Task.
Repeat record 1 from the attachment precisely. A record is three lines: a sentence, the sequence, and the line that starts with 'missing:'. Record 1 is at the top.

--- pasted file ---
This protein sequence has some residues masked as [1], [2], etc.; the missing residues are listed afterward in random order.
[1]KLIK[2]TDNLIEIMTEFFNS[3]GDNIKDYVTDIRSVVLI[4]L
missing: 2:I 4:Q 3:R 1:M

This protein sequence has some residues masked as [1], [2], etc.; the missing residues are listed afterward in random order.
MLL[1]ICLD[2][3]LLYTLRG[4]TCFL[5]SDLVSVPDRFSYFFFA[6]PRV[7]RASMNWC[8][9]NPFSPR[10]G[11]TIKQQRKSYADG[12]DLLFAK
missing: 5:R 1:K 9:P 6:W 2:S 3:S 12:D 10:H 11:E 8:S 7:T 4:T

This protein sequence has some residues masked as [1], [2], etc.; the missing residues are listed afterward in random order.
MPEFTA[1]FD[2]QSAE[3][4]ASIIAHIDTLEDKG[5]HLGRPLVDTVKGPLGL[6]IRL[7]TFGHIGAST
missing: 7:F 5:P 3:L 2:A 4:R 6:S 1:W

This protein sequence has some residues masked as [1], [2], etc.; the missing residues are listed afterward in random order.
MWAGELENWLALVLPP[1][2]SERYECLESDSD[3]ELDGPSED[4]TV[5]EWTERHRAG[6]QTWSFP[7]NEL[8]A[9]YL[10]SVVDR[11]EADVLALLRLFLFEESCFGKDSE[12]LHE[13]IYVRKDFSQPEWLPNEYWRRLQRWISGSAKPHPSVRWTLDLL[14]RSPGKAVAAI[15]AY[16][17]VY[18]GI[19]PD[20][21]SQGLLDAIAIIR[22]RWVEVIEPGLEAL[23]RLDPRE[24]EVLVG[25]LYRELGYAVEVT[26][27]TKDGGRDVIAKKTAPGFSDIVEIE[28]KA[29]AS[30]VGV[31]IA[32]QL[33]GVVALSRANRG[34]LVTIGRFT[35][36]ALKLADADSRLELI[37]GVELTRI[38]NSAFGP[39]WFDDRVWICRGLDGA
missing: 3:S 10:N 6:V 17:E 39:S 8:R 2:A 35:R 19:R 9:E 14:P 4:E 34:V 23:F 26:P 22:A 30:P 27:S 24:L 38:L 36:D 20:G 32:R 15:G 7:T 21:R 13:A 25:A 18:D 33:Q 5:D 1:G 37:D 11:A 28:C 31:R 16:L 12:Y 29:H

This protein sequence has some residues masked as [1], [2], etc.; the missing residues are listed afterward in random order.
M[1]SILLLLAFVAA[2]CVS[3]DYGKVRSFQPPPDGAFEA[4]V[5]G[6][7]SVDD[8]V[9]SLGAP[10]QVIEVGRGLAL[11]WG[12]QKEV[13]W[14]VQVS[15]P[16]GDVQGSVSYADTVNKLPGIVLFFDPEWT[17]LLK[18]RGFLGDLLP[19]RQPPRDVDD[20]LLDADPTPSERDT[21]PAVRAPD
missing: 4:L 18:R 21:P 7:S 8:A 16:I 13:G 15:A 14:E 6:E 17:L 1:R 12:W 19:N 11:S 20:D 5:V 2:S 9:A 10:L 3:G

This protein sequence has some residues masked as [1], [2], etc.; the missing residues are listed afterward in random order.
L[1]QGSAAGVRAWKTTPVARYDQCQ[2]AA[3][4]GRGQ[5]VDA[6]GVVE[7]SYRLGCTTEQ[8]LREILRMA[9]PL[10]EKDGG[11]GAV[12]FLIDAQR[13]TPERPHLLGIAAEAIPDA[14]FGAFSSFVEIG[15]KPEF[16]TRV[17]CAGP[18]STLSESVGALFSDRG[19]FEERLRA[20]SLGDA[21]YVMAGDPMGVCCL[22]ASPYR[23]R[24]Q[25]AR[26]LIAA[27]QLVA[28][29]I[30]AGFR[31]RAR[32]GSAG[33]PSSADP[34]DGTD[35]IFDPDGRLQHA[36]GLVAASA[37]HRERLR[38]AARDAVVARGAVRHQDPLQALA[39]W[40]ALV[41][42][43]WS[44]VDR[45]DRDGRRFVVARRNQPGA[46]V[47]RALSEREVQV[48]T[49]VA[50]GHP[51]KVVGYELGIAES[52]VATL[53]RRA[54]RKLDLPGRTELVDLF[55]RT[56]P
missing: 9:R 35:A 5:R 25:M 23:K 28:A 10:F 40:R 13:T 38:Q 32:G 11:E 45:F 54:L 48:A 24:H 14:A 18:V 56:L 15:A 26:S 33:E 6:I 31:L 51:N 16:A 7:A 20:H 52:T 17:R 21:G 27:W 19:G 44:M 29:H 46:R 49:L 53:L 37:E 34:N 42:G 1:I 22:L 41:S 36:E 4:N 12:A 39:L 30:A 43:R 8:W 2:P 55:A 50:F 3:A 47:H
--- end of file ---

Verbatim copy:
This protein sequence has some residues masked as [1], [2], etc.; the missing residues are listed afterward in random order.
[1]KLIK[2]TDNLIEIMTEFFNS[3]GDNIKDYVTDIRSVVLI[4]L
missing: 2:I 4:Q 3:R 1:M